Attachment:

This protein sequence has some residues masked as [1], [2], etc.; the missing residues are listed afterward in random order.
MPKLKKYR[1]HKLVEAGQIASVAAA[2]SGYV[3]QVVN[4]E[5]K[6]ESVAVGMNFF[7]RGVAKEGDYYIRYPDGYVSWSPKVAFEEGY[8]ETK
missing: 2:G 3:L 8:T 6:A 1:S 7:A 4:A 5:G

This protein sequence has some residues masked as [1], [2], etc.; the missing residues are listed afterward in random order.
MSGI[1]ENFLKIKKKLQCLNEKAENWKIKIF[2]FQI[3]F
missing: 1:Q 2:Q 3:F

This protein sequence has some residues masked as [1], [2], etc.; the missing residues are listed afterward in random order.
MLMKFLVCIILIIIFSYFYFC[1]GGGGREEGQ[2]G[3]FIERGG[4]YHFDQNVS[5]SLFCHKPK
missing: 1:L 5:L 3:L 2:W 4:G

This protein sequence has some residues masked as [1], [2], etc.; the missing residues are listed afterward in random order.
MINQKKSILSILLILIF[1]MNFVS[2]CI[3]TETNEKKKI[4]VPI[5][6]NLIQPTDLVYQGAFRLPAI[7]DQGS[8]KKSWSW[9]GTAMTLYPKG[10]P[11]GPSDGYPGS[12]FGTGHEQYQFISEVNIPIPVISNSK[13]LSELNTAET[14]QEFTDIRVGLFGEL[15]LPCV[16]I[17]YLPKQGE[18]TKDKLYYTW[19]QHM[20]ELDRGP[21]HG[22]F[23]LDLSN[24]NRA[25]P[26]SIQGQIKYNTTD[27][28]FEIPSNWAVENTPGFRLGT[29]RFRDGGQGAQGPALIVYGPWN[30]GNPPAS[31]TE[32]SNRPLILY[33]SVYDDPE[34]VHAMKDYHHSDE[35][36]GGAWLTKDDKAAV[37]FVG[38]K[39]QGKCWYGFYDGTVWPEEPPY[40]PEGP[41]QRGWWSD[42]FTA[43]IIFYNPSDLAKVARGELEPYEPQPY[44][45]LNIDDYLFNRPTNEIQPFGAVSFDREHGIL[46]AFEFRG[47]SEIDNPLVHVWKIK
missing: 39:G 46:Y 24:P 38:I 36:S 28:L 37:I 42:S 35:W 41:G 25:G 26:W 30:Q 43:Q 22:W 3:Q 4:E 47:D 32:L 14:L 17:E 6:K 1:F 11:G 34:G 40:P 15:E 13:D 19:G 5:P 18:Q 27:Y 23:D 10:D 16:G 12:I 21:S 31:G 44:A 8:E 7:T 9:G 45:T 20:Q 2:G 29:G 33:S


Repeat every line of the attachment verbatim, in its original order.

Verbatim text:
This protein sequence has some residues masked as [1], [2], etc.; the missing residues are listed afterward in random order.
MPKLKKYR[1]HKLVEAGQIASVAAA[2]SGYV[3]QVVN[4]E[5]K[6]ESVAVGMNFF[7]RGVAKEGDYYIRYPDGYVSWSPKVAFEEGY[8]ETK
missing: 2:G 3:L 8:T 6:A 1:S 7:A 4:A 5:G

This protein sequence has some residues masked as [1], [2], etc.; the missing residues are listed afterward in random order.
MSGI[1]ENFLKIKKKLQCLNEKAENWKIKIF[2]FQI[3]F
missing: 1:Q 2:Q 3:F

This protein sequence has some residues masked as [1], [2], etc.; the missing residues are listed afterward in random order.
MLMKFLVCIILIIIFSYFYFC[1]GGGGREEGQ[2]G[3]FIERGG[4]YHFDQNVS[5]SLFCHKPK
missing: 1:L 5:L 3:L 2:W 4:G

This protein sequence has some residues masked as [1], [2], etc.; the missing residues are listed afterward in random order.
MINQKKSILSILLILIF[1]MNFVS[2]CI[3]TETNEKKKI[4]VPI[5][6]NLIQPTDLVYQGAFRLPAI[7]DQGS[8]KKSWSW[9]GTAMTLYPKG[10]P[11]GPSDGYPGS[12]FGTGHEQYQFISEVNIPIPVISNSK[13]LSELNTAET[14]QEFTDIRVGLFGEL[15]LPCV[16]I[17]YLPKQGE[18]TKDKLYYTW[19]QHM[20]ELDRGP[21]HG[22]F[23]LDLSN[24]NRA[25]P[26]SIQGQIKYNTTD[27][28]FEIPSNWAVENTPGFRLGT[29]RFRDGGQGAQGPALIVYGPWN[30]GNPPAS[31]TE[32]SNRPLILY[33]SVYDDPE[34]VHAMKDYHHSDE[35][36]GGAWLTKDDKAAV[37]FVG[38]K[39]QGKCWYGFYDGTVWPEEPPY[40]PEGP[41]QRGWWSD[42]FTA[43]IIFYNPSDLAKVARGELEPYEPQPY[44][45]LNIDDYLFNRPTNEIQPFGAVSFDREHGIL[46]AFEFRG[47]SEIDNPLVHVWKIK
missing: 39:G 46:Y 24:P 38:I 36:S 28:L 37:I 42:S 35:W 41:G 25:G 26:W 30:Q 43:Q 22:W 3:Q 4:E 47:D 32:L 14:L 17:E 6:K 1:F 11:G 34:G 40:P 15:E 13:D 19:G 5:P 18:Q 27:Y 23:D 10:D 16:G 12:I 21:S 31:G 44:A 8:E 7:T 9:G 45:T 20:Q 2:G 29:G 33:S